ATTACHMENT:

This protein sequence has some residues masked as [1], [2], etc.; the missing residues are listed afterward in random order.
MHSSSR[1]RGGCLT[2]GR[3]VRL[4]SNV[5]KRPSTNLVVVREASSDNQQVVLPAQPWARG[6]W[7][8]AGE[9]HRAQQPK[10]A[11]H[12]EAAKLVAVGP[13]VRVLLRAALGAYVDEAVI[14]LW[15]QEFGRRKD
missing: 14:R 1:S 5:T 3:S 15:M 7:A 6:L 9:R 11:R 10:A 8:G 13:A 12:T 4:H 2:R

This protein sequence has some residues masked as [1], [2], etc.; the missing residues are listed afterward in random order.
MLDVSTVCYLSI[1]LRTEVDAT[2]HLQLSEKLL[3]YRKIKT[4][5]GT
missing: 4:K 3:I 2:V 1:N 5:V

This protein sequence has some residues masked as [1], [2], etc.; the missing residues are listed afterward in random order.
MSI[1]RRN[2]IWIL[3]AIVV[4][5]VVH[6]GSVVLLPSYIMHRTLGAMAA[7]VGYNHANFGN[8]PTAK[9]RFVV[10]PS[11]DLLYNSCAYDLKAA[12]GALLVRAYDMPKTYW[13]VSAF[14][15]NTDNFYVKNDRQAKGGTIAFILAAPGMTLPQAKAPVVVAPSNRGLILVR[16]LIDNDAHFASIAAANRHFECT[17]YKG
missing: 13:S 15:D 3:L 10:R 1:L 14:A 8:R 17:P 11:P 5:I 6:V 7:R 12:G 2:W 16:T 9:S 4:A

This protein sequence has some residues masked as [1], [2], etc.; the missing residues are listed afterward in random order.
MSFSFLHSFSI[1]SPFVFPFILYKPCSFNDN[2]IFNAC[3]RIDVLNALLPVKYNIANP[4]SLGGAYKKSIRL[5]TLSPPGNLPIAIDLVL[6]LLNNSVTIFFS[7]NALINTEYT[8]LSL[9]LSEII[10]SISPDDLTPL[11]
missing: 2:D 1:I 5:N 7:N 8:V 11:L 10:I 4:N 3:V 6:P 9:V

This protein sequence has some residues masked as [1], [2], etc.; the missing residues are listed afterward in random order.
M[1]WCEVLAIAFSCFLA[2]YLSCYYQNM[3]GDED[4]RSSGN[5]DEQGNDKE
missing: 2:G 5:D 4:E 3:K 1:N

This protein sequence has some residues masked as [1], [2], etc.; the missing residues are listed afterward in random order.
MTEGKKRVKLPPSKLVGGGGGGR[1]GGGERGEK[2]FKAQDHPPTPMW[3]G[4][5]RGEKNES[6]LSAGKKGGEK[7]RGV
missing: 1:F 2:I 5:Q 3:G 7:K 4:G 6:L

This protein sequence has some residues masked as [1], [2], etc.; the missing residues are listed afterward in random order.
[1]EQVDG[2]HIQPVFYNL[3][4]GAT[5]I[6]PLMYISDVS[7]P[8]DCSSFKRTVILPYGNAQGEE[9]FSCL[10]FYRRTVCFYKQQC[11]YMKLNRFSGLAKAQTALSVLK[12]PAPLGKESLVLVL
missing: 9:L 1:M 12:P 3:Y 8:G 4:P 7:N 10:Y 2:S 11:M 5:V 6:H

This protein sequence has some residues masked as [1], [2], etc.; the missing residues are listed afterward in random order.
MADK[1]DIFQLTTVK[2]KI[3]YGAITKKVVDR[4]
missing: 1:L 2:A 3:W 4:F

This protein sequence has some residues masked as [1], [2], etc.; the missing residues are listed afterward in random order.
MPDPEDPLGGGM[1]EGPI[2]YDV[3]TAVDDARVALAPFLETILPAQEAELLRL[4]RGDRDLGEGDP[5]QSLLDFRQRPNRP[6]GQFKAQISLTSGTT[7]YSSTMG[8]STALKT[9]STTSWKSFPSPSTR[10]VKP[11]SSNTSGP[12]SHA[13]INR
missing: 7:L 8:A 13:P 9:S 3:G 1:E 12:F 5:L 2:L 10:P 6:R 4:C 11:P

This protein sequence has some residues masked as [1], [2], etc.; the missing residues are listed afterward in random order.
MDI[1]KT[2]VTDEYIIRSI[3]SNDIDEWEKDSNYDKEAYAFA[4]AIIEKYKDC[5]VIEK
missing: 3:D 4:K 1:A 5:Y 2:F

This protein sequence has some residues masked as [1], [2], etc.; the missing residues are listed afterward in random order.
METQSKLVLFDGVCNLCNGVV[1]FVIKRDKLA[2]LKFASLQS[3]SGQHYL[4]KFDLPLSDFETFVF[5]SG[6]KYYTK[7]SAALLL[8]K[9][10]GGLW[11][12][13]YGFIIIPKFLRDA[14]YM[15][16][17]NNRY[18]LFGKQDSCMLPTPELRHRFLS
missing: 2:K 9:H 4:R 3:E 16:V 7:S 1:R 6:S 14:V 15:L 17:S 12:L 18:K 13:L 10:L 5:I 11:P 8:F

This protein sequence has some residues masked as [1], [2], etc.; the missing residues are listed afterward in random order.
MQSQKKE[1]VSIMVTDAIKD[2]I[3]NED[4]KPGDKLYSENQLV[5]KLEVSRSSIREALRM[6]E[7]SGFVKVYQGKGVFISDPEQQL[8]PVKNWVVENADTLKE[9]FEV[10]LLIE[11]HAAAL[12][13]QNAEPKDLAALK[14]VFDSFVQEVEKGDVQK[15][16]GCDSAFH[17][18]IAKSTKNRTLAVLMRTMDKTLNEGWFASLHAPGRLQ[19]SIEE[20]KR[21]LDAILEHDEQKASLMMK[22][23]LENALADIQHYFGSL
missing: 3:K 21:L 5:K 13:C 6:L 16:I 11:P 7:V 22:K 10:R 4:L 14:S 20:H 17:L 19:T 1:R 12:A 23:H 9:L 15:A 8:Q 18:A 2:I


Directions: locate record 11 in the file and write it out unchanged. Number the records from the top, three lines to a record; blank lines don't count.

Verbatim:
This protein sequence has some residues masked as [1], [2], etc.; the missing residues are listed afterward in random order.
METQSKLVLFDGVCNLCNGVV[1]FVIKRDKLA[2]LKFASLQS[3]SGQHYL[4]KFDLPLSDFETFVF[5]SG[6]KYYTK[7]SAALLL[8]K[9][10]GGLW[11][12][13]YGFIIIPKFLRDA[14]YM[15][16][17]NNRY[18]LFGKQDSCMLPTPELRHRFLS
missing: 2:K 9:H 4:R 3:E 16:V 7:S 1:R 6:S 14:V 15:L 17:S 12:L 18:K 13:L 10:L 5:I 11:P 8:F